The Arkansas House on Tuesday approved legislation making the state's voter ID law stricter by no longer allowing people without identification to cast a ballot, even if they sign a statement affirming their identity.
The majority-Republican House voted 75-20 in favor of the bill revising the state's 2017 voter ID law, sending the measure to the state Senate.
Under the state's current law, a voter who doesn't present photo identification but signs a statement can cast a provisional ballot that will be counted unless the county election commission finds it invalid.
"I would just ask that you vote yes on this bill, that you would return us to the pure aspect of voter ID," Republican Rep. Mark Lowery said. Lowery cited a lack of a uniform standard for matching the signature on the statement to a voter's registration as the reason for removing the option.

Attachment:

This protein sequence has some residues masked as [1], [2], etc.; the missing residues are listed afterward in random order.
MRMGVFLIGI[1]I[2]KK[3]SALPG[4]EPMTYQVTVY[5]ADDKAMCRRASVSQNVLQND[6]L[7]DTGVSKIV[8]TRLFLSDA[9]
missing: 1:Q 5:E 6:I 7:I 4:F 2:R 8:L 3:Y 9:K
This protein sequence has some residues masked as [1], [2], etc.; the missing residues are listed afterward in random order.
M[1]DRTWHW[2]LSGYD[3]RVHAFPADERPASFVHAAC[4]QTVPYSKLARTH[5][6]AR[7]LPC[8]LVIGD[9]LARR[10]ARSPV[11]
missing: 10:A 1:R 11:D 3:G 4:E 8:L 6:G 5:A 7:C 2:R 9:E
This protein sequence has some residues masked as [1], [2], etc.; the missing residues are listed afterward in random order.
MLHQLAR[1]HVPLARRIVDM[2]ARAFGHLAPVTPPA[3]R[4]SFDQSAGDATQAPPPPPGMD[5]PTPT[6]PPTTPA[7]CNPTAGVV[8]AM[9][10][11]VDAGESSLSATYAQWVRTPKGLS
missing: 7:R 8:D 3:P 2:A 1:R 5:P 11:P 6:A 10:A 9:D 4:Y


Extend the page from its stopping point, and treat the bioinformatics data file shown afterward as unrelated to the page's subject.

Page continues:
Republican lawmakers across the country are seeking tighter voting restrictions, months after the highest turnout in a presidential election in 50 years.The Brennan Center for Justice, a public policy institute, has already tallied more than 100 bills in 28 states meant to restrict voting access.
Rep. Tippi McCullough, the top Democrat in the House, questioned why Arkansas needed to make the law even stricter, especially if there's no evidence of fraud.
"If election workers have to spend some time going through and making sure every ballot is counted, I think that's important to do," McCullough said.
The proposal needed at 67 votes in the 100-member House since it changes an amendment voters approved in 2018 that places the voter ID requirement in the state's Constitution. It will need at least 24 votes in the 35-member Senate.